Interview with South West opera singer on the power of music to bring us together

Blog by Hannah Davenport @hannah11dav

Charlotte Newstead, 48, a professional soprano and singing teacher in Bristol has kept people connected with her music appreciation classes during lockdown.

As a well-established soloist, Charlotte was used to performing to audiences across the country, as well as teaching classical singing face-to-face.

Losing all but one of her concerts in 2020, she had to rapidly adapt and focus on her, now online, teaching. Her music appreciation classes had been running for 10 years, where a group would discuss and listen to a piece of classical music in detail. It was suggested during lockdown she offers more sessions and what started as a mini-project took off, as she now provides three Saturday classes twice a month and has run 120 online sessions since April.

Charlotte commented: “The number of people who have said it’s been a life-saver for them is pretty incredible.
“It’s become an extraordinary community. We’d have weeks when we were all crying over the same music and weeks when everyone was smiling, laughing and dancing.”

New groups vary from 20-25 people with a mix of classical music experience. I attended a session as a classical music novice and had the joy of experiencing Charlotte’s passion and knowledge for the music.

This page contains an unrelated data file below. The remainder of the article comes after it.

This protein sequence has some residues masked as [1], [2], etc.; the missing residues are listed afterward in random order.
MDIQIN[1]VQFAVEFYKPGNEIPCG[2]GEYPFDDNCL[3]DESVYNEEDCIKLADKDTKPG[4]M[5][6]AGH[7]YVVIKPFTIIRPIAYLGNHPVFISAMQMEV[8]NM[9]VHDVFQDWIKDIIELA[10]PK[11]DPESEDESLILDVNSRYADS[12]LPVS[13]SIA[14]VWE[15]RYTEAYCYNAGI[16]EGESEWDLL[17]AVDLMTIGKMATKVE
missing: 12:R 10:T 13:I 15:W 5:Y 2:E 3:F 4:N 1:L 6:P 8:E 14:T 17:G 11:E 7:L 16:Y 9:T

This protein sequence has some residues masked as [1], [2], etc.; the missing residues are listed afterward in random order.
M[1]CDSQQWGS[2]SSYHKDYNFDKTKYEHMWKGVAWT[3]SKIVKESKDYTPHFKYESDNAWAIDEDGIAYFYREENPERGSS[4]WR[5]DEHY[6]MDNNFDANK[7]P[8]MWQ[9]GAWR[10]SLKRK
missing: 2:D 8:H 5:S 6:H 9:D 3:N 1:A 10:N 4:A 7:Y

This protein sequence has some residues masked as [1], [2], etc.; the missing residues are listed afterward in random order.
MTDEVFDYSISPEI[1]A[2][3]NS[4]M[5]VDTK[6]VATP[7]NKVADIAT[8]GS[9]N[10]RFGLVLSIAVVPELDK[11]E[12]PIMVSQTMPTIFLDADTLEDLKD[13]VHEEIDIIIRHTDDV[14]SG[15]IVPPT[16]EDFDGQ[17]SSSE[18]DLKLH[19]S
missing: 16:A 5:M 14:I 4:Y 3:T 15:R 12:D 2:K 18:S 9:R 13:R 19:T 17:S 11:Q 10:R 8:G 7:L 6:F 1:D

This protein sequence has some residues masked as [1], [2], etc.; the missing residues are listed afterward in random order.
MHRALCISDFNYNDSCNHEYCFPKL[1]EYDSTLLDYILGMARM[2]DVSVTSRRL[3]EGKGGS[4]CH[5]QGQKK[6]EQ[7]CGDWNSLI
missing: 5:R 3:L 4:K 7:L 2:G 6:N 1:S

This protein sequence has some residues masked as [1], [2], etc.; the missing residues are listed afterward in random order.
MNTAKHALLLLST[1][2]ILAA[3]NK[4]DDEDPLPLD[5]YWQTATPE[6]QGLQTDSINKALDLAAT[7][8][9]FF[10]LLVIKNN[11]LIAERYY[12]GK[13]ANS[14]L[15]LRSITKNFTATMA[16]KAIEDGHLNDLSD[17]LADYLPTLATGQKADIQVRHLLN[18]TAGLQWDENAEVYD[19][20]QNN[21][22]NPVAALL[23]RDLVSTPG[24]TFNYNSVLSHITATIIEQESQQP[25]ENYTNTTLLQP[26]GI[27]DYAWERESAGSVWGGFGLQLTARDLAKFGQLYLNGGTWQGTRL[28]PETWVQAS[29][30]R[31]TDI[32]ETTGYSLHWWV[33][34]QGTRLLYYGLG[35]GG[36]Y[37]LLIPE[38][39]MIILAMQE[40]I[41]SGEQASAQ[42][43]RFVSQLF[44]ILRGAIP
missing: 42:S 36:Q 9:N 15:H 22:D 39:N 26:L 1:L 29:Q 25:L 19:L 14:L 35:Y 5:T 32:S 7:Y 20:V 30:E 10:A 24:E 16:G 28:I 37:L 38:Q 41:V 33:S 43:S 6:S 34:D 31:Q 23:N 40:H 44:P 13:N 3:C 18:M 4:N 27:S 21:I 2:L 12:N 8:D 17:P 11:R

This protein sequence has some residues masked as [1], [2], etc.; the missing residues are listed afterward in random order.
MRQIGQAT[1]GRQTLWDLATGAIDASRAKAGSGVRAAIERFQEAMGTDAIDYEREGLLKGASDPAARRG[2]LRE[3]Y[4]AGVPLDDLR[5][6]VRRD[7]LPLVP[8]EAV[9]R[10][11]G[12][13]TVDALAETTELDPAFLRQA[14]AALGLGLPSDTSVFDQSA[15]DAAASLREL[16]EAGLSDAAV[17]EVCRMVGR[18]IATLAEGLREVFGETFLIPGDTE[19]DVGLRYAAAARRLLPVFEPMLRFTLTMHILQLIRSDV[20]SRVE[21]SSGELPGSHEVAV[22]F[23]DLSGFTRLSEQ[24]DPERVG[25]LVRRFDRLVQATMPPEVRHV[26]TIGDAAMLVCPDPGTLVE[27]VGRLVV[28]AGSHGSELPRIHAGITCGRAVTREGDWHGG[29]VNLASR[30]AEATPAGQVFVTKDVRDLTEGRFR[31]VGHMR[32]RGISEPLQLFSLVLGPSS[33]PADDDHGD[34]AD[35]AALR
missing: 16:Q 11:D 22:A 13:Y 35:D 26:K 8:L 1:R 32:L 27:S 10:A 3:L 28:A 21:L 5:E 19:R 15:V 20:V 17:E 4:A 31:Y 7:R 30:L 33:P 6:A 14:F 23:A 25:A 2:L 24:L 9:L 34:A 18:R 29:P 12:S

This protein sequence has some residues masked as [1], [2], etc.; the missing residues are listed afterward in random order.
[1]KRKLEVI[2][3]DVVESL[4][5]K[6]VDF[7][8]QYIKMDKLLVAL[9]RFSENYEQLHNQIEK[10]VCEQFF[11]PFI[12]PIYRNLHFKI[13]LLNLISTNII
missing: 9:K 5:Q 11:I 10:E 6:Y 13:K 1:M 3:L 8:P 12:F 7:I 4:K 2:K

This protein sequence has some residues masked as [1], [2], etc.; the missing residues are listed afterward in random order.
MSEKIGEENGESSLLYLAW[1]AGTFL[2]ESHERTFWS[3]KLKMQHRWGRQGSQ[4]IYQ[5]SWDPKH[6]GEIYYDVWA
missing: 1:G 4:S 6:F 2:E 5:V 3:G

The class provided a portal out of a rainy lockdown Saturday and into a grand Italian Basilica in the 1600s. For 45 minutes we were enveloped in the comforting sound of Charlotte’s words and sections from Monteverdi: Vespers of the Blessed Virgin.

The music has not only provided a way for people to stay connected socially but also highlighted how powerful listening to music can be, particularly in a group.

“There’s this need for people whom music isn’t already central, they’ve sort of clung to music and been drawn to it.”

Charlotte reflected on the hit taken by choirs who had to abruptly stop, with Covid restrictions pushing groups online and in doing so, losing a core part of their identity. Time delay in current technology makes singing together virtually impossible, having to remain muted and listening to only your own voice.

“You don’t get that shared experience and emotion, in fact you end up feeling more vulnerable than ever.”

As a trained soloist, Charlotte was better prepared than most for the shift to home working, already well adapted to practising on her own and disciplined to the routine.
She was also offered a new freedom, since her concerts were cancelled she was able to explore her repertoire and work on aspects of her own technique or compositions she wouldn’t usually have time for.

“I’ve no longer got someone telling me what to sing!”

I asked if any particular pieces had resonated more with her over the past year. She mentioned ‘the Four Last Songs’ by Richard Strauss, a work she’s sung many times.

“It takes you on this remarkable journey of introspection, soul-searching, life-weariness and grief, through to life’s closing. To the core of what it means to be human.”

For her, this piece is never far away. But with uncertain times like these it’s always ‘lurking around the corner’.

Charlotte referred to the responsibility and gift of musicians to create organic connections, as she continues to reach out and bring people together through music.

New members are always welcome to join the group, no prior expertise required, just a desire to delve deeper into the world of classical music. 


Charlotte’s top lockdown listens:
Richard Strauss – Four Last Songs.
Rossini – La cenerentola.
Vaughan Williams – Fifth Symphony.
Ravel – Lever du jour from Daphnis et Chloe.

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